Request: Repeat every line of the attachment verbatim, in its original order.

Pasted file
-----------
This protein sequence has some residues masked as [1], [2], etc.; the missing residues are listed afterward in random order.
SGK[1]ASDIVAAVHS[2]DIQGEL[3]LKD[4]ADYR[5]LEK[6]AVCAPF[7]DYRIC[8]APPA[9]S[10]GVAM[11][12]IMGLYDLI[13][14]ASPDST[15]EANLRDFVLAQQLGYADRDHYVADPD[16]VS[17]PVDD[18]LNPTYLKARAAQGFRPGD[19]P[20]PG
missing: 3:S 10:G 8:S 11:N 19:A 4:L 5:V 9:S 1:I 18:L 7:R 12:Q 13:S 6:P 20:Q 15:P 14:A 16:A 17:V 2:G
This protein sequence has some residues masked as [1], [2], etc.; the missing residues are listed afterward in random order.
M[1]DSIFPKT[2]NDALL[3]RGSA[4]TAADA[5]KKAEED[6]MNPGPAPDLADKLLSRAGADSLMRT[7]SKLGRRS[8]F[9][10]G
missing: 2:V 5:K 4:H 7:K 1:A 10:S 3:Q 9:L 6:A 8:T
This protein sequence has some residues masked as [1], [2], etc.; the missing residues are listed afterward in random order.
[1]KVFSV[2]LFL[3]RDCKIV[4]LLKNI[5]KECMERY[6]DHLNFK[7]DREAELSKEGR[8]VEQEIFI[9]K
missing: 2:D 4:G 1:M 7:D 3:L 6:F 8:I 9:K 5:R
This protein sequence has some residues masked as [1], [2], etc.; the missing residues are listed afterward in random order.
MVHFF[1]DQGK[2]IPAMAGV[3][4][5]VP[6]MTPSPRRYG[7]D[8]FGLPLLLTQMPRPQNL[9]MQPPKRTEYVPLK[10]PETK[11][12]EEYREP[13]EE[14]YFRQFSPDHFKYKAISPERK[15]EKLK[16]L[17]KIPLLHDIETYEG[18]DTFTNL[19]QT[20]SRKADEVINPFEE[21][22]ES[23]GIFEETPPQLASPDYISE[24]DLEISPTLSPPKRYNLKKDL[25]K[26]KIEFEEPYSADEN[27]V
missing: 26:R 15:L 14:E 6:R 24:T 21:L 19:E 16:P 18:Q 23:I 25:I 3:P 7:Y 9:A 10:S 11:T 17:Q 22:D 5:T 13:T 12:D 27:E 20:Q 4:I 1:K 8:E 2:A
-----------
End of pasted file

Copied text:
This protein sequence has some residues masked as [1], [2], etc.; the missing residues are listed afterward in random order.
SGK[1]ASDIVAAVHS[2]DIQGEL[3]LKD[4]ADYR[5]LEK[6]AVCAPF[7]DYRIC[8]APPA[9]S[10]GVAM[11][12]IMGLYDLI[13][14]ASPDST[15]EANLRDFVLAQQLGYADRDHYVADPD[16]VS[17]PVDD[18]LNPTYLKARAAQGFRPGD[19]P[20]PG
missing: 3:S 10:G 8:S 11:N 19:A 4:L 5:V 9:S 1:I 18:L 7:R 12:Q 13:S 6:P 20:Q 15:P 14:A 16:A 17:V 2:G
This protein sequence has some residues masked as [1], [2], etc.; the missing residues are listed afterward in random order.
M[1]DSIFPKT[2]NDALL[3]RGSA[4]TAADA[5]KKAEED[6]MNPGPAPDLADKLLSRAGADSLMRT[7]SKLGRRS[8]F[9][10]G
missing: 2:V 5:K 4:H 7:K 1:A 10:S 3:Q 9:L 6:A 8:T
This protein sequence has some residues masked as [1], [2], etc.; the missing residues are listed afterward in random order.
[1]KVFSV[2]LFL[3]RDCKIV[4]LLKNI[5]KECMERY[6]DHLNFK[7]DREAELSKEGR[8]VEQEIFI[9]K
missing: 2:D 4:G 1:M 7:D 3:L 6:F 8:I 9:K 5:R
This protein sequence has some residues masked as [1], [2], etc.; the missing residues are listed afterward in random order.
MVHFF[1]DQGK[2]IPAMAGV[3][4][5]VP[6]MTPSPRRYG[7]D[8]FGLPLLLTQMPRPQNL[9]MQPPKRTEYVPLK[10]PETK[11][12]EEYREP[13]EE[14]YFRQFSPDHFKYKAISPERK[15]EKLK[16]L[17]KIPLLHDIETYEG[18]DTFTNL[19]QT[20]SRKADEVINPFEE[21][22]ES[23]GIFEETPPQLASPDYISE[24]DLEISPTLSPPKRYNLKKDL[25]K[26]KIEFEEPYSADEN[27]V
missing: 26:R 15:L 14:E 6:R 24:T 21:L 19:E 16:P 18:Q 23:I 25:I 3:P 7:Y 9:A 10:S 11:T 17:Q 22:D 5:T 13:T 12:D 27:E 20:Q 4:I 1:K 8:E 2:A